If a rod flexes close to the tip when you put pressure on it, that’s fast action. If it flexes toward the middle, it’s moderate, and if it flexes all the way down, it’s slow.

Rod Power

While rod action describes the rod’s flex, the power describes how much weight the blank can handle without snapping. For the amount of water resistance and the overall larger weight and strength of the targets you tend to find when you go trolling, a heavy-powered rod is the best bet.

These are usually a little heavier, but you’ll be grateful to have the lifting power and backbone when a huge fish takes a bite of your lure.

Other Features

Like all fishing rods, trolling rods need to have a comfortable handle with plenty of room for hand placements and won't get slick when wet. If you use a downrigger or fish with a trolling rod holder, make sure the handle also comes out of the holder easily. That second can cost you a hook set, and there's hardly anything more frustrating when you're trolling.

Downriggers can be electric or manual. Electric ones are less effort, but they cost more. The reel seat you use should accommodate the rod and reel setup you’re using.

Price & Warranty

Trolling rods are generally less expensive than other fishing rods, but there is also a class of trolling rods that’s leagues above the rest. Even at that level, the rods cost a few hundred dollars, which is still less than many casting rods. Most trolling rods are so inexpensive that they aren't protected by a warranty. Still, many manufacturers offer a limited warranty for a year or so after purchase just in case there are any defects from the manufacturing process. 


6 Best Trolling Rods Reviewed

1. Fiblink Saltwater Offshore

Our Top Pick!

Rod Length

5’1”

Rod Weight

18.3 oz.

Handle/Butt Type

Straight

Material

E-Glass Graphite

Rod Power

Heavy

Rod Action

Medium-Fast

Although it's shorter than many other trolling rods, this Fiblink model is one of the strongest and most corrosion-resistant models available on the market. The roller line guides are strong enough to hold off huge targets, and the line rating of 30 - 50 lbs means trolling anglers will be prepared for any big fish they encounter.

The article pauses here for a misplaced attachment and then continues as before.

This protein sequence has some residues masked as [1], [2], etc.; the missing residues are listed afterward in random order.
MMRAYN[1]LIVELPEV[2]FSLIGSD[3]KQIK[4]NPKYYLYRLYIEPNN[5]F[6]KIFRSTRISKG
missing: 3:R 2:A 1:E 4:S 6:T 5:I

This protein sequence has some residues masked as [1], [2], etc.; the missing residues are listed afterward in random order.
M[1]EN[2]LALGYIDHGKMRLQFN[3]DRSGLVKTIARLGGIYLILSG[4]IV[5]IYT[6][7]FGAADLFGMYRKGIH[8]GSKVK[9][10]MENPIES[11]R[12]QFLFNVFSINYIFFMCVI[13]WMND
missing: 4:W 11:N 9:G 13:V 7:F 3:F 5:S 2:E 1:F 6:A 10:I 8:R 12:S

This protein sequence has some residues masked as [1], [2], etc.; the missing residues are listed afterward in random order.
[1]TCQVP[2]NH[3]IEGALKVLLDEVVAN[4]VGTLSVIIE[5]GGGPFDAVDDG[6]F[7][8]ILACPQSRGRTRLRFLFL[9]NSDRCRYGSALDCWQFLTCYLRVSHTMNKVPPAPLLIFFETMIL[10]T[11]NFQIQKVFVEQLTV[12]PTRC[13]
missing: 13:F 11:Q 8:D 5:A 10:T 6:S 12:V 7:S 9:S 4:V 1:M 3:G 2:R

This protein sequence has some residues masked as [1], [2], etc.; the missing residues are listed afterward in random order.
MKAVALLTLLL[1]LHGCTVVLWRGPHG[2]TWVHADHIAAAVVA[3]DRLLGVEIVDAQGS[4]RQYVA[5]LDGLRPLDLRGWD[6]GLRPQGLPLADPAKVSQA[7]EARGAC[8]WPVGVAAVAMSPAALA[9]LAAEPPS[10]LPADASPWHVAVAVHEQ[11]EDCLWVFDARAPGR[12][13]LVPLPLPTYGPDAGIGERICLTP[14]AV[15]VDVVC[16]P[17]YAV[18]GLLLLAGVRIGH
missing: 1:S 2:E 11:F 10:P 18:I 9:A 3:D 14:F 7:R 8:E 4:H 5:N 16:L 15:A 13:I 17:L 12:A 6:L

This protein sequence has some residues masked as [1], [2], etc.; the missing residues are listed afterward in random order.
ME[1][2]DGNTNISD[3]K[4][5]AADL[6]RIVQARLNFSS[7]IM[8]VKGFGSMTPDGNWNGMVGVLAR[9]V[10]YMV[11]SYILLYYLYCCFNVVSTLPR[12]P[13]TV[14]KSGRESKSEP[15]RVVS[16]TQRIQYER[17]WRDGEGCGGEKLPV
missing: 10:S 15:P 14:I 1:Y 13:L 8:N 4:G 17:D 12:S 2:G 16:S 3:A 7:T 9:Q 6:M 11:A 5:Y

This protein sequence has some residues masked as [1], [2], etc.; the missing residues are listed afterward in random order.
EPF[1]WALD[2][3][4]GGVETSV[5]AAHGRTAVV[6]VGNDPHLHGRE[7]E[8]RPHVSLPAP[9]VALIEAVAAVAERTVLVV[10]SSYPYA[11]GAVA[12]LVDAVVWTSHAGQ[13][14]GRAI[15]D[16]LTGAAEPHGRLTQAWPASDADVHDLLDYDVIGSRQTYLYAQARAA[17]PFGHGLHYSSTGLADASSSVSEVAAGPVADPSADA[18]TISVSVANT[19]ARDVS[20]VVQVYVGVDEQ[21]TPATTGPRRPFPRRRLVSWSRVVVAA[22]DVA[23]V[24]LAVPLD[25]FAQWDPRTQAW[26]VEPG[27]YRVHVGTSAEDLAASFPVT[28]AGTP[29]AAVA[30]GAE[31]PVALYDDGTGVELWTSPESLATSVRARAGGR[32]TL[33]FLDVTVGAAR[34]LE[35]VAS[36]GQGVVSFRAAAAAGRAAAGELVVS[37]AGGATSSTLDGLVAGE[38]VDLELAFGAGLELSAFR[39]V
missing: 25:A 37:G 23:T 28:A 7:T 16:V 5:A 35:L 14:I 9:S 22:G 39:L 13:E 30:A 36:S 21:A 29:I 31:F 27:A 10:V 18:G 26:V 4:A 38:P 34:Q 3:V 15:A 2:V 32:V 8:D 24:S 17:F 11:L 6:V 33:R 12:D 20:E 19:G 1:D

It's strong enough to catch large tuna, mahi-mahi, marlin, sailfish, or any other species that live nearer the shore. Plus, it can handle saltwater without showing any signs of corrosion. This Fiblink is also the best offshore trolling rod you can find.

The EVA foam handle could be better if it were all-aluminum, but other than that, it functions well and it's easy to keep a grip on even when it's wet. Most of the hardware is aluminum. For example, the reel seat is made of sturdy machined aluminum and holds an open-faced reel in place without any issues.

Fiblink has built a parabolic taper into this rod, and the E-glass/graphite composite is the perfect blend of the spring action of a fiberglass blank and the hook-setting power of graphite. Even though it can haul in some huge saltwater targets, this trolling rod is very lightweight.

This model sits in a rod holder well and pairs with a harness effectively as well. It can handle any sort of line well, although braid might have some trouble in the roller guides. Once you get past the learning curve of using a fiberglass-composite blank, this is one of the best saltwater trolling rods and definitely among the most effective for large species like tuna.

Pros
  • One-year warranty
  • Lightweight
  • Strong roller line guides
  • Parabolic taper
Cons
  • Braid might jam
  • Non-aluminum handle

2. Okuma Classic Pro GLT CP-PB-861M-T

Best Trolling Rod for Walleye

Rod Length

8’6”

Rod Weight

11.1 oz.

Handle/Butt Type

Bent, Straight, etc.

Material

Fiberglass

Rod Power

Moderate

Rod Action

Slow, Medium, Medium-fast

This two-piece trolling rod is one of the easiest to transport and pull out of a rod holder when you get a fish on. With a lure rating of 2-¾, this rod is perfect for topwater trolling. Contrary to popular belief, that’s the best place to fish for walleye. While this rod doesn’t have as high of a line rating as many other trolling rods, it’s geared toward freshwater targets like walleye, so line above the 20 lb. cap of this trolling rod is overkill.

While it is a one-piece rod, this is still a very portable trolling rod because it weighs so little. In addition to several variations of Okuma trolling rods, there are also other varieties in this rod linen for other pursuits like salmon fishing. This classic Pro GLT is clearly constructed for precision freshwater trolling, and it shows. It can catch walleye, but you might even hook a fair few salmon using this trolling rod.

In addition to its versatility, this is also a very durable rod. It has a fiberglass construction that lends itself well to trolling, provided the angler knows how to employ the spring action of a glass blank. The line guides are sturdy and offer excellent line control. Whether it's battling a huge walleye or accidentally bumping it against the wall or dropping it on the deck, this trolling rod can take a beating.

Pros
  • Versatile
  • Durable
  • Strong line guides
  • Perfect for topwater lures
Cons
  • Lower line rating

3. Shimano TDR Trolling Rod TDR96MH2B

Best Saltwater Trolling Rod

Rod Length

8’6”

Rod Weight